Years ago when the Farmer and I were relatively young, we would make grand plans on New Year's Eve. It usually involved reservations at a hotel or country club and lots of money for the privilege of eating lukewarm and mediocre steak and standing six deep at the bar to get a drink.
The last time we engaged in this folly we were in the company of two other couples who were involved in raging arguments for the entire evening. Both the women spent the entire night in the bathroom crying and swearing. The food was abysmal and the only thing accomplished that evening was the lightening of our wallets.
It was freezing cold and snow was piled in great frozen heaps in the parking lot. We scurried to the car, which as I remember produced very little heat. We scrape the inside of the car windows and swore we would never attend another packaged New Year's Eve celebration. And we haven't.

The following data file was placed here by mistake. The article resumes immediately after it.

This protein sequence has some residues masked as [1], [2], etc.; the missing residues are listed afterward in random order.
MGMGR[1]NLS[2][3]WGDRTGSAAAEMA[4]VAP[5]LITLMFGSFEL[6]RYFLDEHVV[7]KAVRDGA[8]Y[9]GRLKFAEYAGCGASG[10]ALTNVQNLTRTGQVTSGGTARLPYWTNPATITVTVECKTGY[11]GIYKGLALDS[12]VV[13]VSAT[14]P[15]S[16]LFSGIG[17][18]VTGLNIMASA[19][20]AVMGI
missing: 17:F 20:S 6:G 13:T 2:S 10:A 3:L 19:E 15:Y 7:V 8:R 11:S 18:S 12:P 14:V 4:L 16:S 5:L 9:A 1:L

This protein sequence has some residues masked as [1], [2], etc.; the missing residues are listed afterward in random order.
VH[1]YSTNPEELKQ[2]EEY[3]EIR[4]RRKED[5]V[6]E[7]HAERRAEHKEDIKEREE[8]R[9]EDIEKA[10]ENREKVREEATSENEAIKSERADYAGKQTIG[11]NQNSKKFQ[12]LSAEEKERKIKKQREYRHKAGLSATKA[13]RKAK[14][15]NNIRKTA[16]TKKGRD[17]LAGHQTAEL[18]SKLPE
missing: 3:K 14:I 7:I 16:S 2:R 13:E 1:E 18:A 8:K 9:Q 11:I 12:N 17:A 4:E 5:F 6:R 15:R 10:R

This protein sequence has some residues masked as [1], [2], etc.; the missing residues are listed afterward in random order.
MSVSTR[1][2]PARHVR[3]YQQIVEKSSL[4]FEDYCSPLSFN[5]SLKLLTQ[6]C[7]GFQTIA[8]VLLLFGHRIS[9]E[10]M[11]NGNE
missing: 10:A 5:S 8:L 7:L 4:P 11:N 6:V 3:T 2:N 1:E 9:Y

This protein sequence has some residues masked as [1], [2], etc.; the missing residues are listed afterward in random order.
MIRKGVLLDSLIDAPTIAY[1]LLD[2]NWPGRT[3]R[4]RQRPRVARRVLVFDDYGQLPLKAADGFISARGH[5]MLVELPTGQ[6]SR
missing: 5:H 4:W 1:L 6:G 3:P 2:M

A few years later we spent New Year's Eve in a small family owned tavern, surrounded by a small group of friends. We were in love and just embarking on our lives as adults. I remember a very sweet and loving kiss at midnight!
When our son was not quite two years old the Farmer was in the hospital on New Year's Eve, recovering from surgery. Our plans to visit him were thwarted by a sudden snowstorm. My son and I sat alone in our little house, staring out the window as huge snowflakes fell at an alarming rate. The Farmer was treated to a small celebration by the nursing staff.
I'd love to hear your stories of New Year's past, or plans for this very evening.
Why don't you come along with us the evening? Bundle up and engage in our rural Illinois tradition of watching the corn drop. What's a corn drop you ask? New York may have it's high tech ball but we have a five foot illuminated ear of corn that drops at midnight. This is last years preparation.,
Children danced in the snow.
Newlyweds, who had recently moved here from California experienced their first snowfall. They danced too!
You're invited. Bundle up really, really well because I promise you it's going to be cold tonight. Wear a hat, gloves and wrap a scarf tightly around your neck. They'll be hot chocolate or champagne at midnight.
Because here in the midwest we know how to celebrate.
Check back tomorrow morning for photos. You never know who might be dancing in the snow. It just might be you!